“A healthy dose of criticism is in order for us pastors, in the way that we treat people and the way that we present the church’s teaching,” the archbishop told members of the media. “Too often, (the pope) says, we speak in a way that is far too abstract, presenting an almost artificial theological ideal of marriage far removed from the concrete situations and the practical possibilities of real families.”
Archbishop Cupich said the document calls on the church and its pastors to walk with people as they discern the best way forward and to seek to integrate them into the church.
“With profound respect for people, the church has to ‘make room’ for the consciences of the faithful, who very often respond as best they can to the Gospel amidst their limitations and are capable of carrying out their own discernment in complex situations,” the archbishop said. “We have been called, (PopeFrancis) reminds pastors, to form consciences, not to replace them.”
Priests must help people understand the teaching of the church and the guidelines of the bishops when it comes to divorce and remarriage, he said.
“It can no longer be said, according to Pope Francis, that all those living in an ‘irregular situation’ are living in a state of mortal sin and are deprived of sanctifying grace,” Archbishop Cupich said.
“‘No one can be condemned forever, because that is not the logic of the Gospel!’ the pope insists,” he said. “The goal of accompanying people is to help each person find ‘his or her proper way of participating in the ecclesial community and thus to experience being touched by an ‘unmerited, unconditional and gratuitous’ mercy.’ He is not speaking here only of ‘the divorced and remarried, but of everyone, in whatever situation they find themselves.’”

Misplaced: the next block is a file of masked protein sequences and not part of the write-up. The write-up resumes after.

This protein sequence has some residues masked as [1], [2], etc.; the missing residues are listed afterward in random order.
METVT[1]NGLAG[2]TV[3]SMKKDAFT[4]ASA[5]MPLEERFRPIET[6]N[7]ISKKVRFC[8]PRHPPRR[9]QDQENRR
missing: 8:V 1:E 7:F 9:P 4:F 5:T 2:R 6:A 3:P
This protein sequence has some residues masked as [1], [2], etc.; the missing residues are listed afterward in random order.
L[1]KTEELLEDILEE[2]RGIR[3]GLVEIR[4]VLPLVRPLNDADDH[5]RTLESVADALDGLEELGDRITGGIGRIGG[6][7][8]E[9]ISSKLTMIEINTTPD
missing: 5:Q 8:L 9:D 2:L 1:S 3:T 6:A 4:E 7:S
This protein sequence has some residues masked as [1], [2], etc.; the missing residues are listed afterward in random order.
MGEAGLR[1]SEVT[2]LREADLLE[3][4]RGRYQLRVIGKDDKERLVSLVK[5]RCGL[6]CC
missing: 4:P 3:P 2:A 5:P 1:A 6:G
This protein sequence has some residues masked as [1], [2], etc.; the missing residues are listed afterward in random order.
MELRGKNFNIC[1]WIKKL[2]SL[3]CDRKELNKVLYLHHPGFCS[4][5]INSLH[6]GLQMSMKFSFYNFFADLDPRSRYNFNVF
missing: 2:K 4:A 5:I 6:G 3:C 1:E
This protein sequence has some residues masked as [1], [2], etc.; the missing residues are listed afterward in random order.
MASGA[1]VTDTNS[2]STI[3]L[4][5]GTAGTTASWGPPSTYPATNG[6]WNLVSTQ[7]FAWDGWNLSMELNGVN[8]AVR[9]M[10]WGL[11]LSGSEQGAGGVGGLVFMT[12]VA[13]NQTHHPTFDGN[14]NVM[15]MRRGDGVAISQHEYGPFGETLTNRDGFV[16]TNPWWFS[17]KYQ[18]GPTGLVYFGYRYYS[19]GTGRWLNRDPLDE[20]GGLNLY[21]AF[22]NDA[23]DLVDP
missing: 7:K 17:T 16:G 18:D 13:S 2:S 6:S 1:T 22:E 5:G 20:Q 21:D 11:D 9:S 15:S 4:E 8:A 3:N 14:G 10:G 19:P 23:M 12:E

Asked in what specific situations he would allow a divorced and remarried person to receive Communion, Archbishop Cupich refused to rule anyone out.
“I wouldn’t exclude anyone,” he said. “I would like our pastors to have discussion with all of those folks who are in these kinds of situations. … I know in my experience as a pastor, if you’ve seen a marriage then you’ve seen one marriage. There is no instance that can be replicated. Every situation has its variables.”
The document itself touches on many topics and challenges related to family life, from the training of future priests to sex education to the rights of children.
While insisting on an attitude of mercy and compassion, the pope at the same time “urges the church not to step away from proposing the full ideal of marriage” as the lifelong union of one man and one woman open to having children.
In the document, the pope says that every person, regardless of sexual orientation, must be “respected in his or her dignity” but makes clear that same-sex unions may not be treated as being “remotely analogous to God’s plan for marriage.”
The archbishop said was he was impressed with pope’s crisp, accessible writing style, and the way he draws on varied literary and cultural sources to connect with his audience.
“He’s got an intuition about where people live their actual lives,” the archbishop said “He’s not living in a bubble.”